Ruby on Rails, first impressions part 1
I am a Python/Django developer. So naturally, coming to Rails has been a, well interesting experience.
First impressions are not all bad. Rails has based its philosophy on "convention over configuration", which naturally means there's a lot of 'magic' that happens behind the scenes. That's fine. Until you run into an insurmountable and mysterious issue that suddenly makes the black box very difficult to troubleshoot. What fairy dust did I not sprinkle to keep the magic alive?
A few things I've run into so far.
Different versions of everything
This version of that doesn't work with that version of this, and to get this version to work with this, you have to use that version of this which doesn't work with that.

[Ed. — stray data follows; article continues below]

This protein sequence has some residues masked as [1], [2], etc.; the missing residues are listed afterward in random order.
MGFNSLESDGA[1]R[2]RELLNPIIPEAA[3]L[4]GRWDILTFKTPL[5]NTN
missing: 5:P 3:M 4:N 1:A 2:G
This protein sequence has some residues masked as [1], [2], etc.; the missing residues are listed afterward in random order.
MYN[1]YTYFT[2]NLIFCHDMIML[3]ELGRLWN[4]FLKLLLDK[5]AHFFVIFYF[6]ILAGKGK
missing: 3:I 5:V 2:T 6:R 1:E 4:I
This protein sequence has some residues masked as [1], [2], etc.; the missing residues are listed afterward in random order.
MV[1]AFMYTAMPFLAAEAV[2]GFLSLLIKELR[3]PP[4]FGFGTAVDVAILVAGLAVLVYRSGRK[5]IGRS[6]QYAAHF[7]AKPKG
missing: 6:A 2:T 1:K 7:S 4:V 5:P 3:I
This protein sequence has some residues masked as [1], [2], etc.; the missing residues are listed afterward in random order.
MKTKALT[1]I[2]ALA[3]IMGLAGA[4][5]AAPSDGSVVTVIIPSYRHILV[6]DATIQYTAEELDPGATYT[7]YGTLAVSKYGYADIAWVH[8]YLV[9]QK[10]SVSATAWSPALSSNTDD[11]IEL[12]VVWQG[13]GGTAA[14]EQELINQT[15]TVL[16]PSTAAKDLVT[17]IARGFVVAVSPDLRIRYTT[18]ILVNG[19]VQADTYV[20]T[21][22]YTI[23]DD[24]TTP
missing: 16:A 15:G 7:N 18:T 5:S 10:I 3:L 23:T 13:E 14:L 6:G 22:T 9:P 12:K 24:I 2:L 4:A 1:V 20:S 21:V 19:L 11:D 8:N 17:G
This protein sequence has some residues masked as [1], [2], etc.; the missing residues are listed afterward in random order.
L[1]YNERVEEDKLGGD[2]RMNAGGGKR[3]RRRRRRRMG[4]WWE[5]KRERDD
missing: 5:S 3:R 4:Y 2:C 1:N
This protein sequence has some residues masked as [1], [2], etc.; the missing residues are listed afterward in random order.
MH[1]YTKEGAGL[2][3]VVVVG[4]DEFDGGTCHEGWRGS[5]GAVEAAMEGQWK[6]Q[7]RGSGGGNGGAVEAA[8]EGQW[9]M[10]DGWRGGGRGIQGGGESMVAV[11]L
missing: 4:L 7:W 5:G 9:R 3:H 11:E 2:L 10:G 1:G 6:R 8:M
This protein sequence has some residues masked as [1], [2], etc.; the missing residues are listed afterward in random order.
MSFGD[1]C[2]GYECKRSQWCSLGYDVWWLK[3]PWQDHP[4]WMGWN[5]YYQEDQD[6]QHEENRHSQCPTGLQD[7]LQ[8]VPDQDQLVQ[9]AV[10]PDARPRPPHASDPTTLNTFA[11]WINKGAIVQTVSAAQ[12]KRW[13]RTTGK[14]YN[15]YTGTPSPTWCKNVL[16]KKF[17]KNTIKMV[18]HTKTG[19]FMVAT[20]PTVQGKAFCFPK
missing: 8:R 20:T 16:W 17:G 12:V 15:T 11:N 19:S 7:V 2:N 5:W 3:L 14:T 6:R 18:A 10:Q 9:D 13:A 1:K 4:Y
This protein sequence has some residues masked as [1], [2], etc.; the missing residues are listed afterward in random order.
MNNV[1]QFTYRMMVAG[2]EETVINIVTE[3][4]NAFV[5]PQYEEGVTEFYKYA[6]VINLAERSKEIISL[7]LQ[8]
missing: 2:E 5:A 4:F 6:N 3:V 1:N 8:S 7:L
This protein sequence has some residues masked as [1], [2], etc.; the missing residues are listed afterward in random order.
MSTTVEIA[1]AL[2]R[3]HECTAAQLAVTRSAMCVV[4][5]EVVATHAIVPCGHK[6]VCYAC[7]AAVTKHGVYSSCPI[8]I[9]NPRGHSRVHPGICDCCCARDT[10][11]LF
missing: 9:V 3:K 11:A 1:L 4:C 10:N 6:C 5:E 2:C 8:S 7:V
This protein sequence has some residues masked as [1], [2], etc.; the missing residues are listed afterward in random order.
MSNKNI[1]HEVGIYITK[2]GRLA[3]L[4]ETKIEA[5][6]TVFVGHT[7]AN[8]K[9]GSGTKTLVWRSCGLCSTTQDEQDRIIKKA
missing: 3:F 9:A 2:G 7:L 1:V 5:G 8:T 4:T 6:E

I call this 'version hell'.
This was most noticeable recently when different webpack versions had been released since the documentation I had been following was written, and that broke compatibility with other packages. Which reminds me of the issue of...
There is plenty of documentation on the web about learning Rails. The problem is, it's scattered through many years and versions. Just ran into this today, when a recent Stack Overflow post suggested I use `before_filter` in my application controller to enable me to accomplish a task. Problem is, Rails 5.1.5 has deprecated `before_filter`. The problem? The official Rails documentation online makes no mention at all of before_filter, just before_action, so I had no way to connect old documentation (which is still necessary to supplement the current official docs with examples) to the new "convention".
I really like Rails. It challenges my way of thinking about things, and makes me believe that "convention over configuration" can really be done well. There are so many ideas and concepts already baked into Rails that are really well thought out, and I look forward to continuing to learn how to be as efficient as possible with this framework.
Maybe this will be part 1. More later. Thoughts so far?